The Navy declared LCS-1 Freedom “fit for service” yesterday and on track for next year’s deployment to Singapore, while lead contractor Lockheed Martin says LCS-1’s shortfalls are largely fixed in the redesigned LCS-3, Fort Worth — but watchdog group POGO, whose reports have fueled Congressional skepticism, still has its doubts.
“Earlier this month we have this pre-inspection that gets a red on half the things, no-go,” said Ben Freeman, lead Littoral Combat Ship researcher at the independent Project On Government Oversight, in an interview with Breaking Defense. “Suddenly everything’s okay and it’s fit for service. I can’t imagine that the ship magically got fixed in three to four weeks, but apparently, if we believe the Navy, it did.”
Defense News reporter Christopher Cavas, one of the media’s leading naval experts, detailed some of the unresolved issues in an article published online last night: One of the ship’s four engines didn’t function, the hull leaks where the anchor chain comes out, and the system to launch small boats — via a stern door that’s proven leaky — simply didn’t work at all. All told, the Navy conducted three days of what’s normally a five day sea trial and did 180 of the normal 212 inspections, Cavas reported.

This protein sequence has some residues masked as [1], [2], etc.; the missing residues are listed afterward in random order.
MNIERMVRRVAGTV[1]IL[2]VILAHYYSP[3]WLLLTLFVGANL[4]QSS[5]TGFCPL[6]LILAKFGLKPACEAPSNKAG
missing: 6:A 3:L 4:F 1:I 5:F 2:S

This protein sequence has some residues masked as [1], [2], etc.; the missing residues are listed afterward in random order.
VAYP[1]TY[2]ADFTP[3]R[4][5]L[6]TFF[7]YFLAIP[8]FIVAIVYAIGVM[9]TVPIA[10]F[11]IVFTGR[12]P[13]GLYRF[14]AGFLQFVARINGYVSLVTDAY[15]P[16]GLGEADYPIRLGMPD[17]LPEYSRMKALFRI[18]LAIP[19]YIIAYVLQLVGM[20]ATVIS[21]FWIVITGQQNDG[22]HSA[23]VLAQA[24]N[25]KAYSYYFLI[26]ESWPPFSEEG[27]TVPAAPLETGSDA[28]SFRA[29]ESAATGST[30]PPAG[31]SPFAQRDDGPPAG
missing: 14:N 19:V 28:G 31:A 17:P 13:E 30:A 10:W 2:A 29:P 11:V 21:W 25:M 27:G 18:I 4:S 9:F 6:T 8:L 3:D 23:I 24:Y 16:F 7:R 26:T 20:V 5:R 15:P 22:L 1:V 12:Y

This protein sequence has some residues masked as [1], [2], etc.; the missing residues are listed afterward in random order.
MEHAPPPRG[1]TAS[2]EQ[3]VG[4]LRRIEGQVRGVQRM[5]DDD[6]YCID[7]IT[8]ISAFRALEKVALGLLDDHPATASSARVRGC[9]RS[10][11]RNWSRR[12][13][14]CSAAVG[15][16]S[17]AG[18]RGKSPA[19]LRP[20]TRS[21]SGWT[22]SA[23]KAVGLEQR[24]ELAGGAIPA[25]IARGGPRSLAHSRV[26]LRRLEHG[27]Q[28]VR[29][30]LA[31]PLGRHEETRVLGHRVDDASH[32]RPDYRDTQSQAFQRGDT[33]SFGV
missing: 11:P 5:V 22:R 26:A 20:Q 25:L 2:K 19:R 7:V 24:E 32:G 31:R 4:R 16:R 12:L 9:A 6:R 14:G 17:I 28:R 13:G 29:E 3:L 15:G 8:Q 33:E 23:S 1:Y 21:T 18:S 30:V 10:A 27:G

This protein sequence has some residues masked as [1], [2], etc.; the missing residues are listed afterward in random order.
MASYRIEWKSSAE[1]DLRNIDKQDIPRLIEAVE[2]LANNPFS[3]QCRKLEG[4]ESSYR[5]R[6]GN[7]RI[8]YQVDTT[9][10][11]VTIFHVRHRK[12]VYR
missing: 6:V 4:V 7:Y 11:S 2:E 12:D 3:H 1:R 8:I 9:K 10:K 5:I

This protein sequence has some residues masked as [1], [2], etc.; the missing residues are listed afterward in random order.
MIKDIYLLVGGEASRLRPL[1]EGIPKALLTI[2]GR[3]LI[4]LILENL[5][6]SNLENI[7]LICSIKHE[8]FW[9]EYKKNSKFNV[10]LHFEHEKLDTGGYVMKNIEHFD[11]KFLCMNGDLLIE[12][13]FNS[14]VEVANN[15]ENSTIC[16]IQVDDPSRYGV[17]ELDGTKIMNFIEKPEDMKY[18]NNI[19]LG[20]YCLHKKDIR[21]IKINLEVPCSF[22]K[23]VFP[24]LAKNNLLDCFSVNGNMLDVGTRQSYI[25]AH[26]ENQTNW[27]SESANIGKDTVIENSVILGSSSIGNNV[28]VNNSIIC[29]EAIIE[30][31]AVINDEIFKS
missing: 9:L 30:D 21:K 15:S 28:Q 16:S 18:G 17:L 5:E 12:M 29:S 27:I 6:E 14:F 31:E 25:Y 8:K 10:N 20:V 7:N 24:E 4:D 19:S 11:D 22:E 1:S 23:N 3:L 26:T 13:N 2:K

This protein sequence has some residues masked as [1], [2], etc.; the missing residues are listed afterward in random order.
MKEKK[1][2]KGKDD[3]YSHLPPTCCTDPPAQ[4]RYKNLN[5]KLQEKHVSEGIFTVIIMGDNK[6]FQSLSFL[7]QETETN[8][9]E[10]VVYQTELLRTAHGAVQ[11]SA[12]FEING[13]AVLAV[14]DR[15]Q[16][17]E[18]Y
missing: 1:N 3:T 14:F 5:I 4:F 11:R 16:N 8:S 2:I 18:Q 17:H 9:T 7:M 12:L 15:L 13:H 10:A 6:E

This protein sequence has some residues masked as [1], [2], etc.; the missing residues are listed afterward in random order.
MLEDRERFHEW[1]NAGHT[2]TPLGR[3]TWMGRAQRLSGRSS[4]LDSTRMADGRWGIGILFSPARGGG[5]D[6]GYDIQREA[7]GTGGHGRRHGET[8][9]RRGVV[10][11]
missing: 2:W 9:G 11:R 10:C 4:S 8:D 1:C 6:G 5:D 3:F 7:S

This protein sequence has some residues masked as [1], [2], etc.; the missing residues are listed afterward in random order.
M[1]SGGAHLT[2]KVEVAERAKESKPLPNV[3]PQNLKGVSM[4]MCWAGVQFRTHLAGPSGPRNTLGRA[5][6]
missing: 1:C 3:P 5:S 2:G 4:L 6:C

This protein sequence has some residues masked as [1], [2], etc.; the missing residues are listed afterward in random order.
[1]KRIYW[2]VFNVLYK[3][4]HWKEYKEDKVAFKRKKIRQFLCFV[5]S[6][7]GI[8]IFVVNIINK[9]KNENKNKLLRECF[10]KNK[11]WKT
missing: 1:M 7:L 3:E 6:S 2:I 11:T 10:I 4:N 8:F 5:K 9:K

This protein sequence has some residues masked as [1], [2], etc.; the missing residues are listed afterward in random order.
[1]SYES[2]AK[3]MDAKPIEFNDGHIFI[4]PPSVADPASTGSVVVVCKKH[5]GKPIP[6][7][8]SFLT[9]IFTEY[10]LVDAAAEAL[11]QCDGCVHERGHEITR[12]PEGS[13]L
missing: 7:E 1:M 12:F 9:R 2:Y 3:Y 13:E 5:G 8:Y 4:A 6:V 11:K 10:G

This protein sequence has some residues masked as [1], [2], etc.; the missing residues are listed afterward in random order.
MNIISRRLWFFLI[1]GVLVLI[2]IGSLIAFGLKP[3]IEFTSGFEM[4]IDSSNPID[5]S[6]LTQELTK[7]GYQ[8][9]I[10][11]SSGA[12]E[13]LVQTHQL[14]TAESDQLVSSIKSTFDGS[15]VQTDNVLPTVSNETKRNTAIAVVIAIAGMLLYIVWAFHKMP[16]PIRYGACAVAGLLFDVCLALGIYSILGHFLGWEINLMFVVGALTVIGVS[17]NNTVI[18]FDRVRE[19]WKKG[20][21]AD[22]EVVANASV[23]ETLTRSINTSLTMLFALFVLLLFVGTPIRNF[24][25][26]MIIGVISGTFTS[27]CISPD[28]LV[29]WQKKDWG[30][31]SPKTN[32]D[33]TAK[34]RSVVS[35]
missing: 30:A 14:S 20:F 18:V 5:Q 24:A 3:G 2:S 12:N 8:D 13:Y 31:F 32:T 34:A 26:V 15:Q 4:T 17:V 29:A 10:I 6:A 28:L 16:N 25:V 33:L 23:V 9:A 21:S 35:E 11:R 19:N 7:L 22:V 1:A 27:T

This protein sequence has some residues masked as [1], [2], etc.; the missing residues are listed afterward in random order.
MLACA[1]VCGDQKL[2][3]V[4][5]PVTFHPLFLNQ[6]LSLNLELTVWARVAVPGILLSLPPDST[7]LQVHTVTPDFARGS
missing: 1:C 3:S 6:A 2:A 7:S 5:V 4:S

As for cracks in the hull, an issue highlighted by POGO’s past reports, “they said they didn’t identify cracking during the test,” said Freeman, “[but] they may not have found the cracks yet…. Those first cracks weren’t found immediately.”
The official Navy announcement acknowledges that LCS-1 still faces “challenges” but says problems are to be expected with the first ship of a new design. “Deficiencies are historically common for a first-of-class ship and it is expected the Navy will discover and correct them as they are identified,” said Naval Surface Forces commander Vice Adm. Richard Hunt. “Those findings are then folded back into the other ships in the class.”
The next ship in Freedom’s class is LCS-3, the Fort Worth. (The odd-numbered Littoral Combat Ships are being built by Lockheed Martin and Marinette Marine, while even-numbered LCSs are being built by General Dynamics and Austal to a completely different design that hasn’t had as many problems).
Lockheed spokesman Keith Little offered “a litany” of improvements to the design. To start with, the contractors have completely redesigned LCS-1’s leaky back door and its associated handling equipment to launch and retrieve small boats and unmanned craft. A redesigned window improves visiblity from the bridge. LCS-3’s hull is longer, which not only makes the ship more stable — LCS-1 had to have buoyancy tanks jury-rigged onto its stern — but also lets it carry 10 percent more fuel and even increases its cruising speed. LCS-3 even has a redesigned anchor housing. Lockheed has another 10 LCS ships on contract to get it right.
Corrected at 11:30 pm. An earlier version of this article incorrectly stated that the anchor housing on LCS-3 still leaked.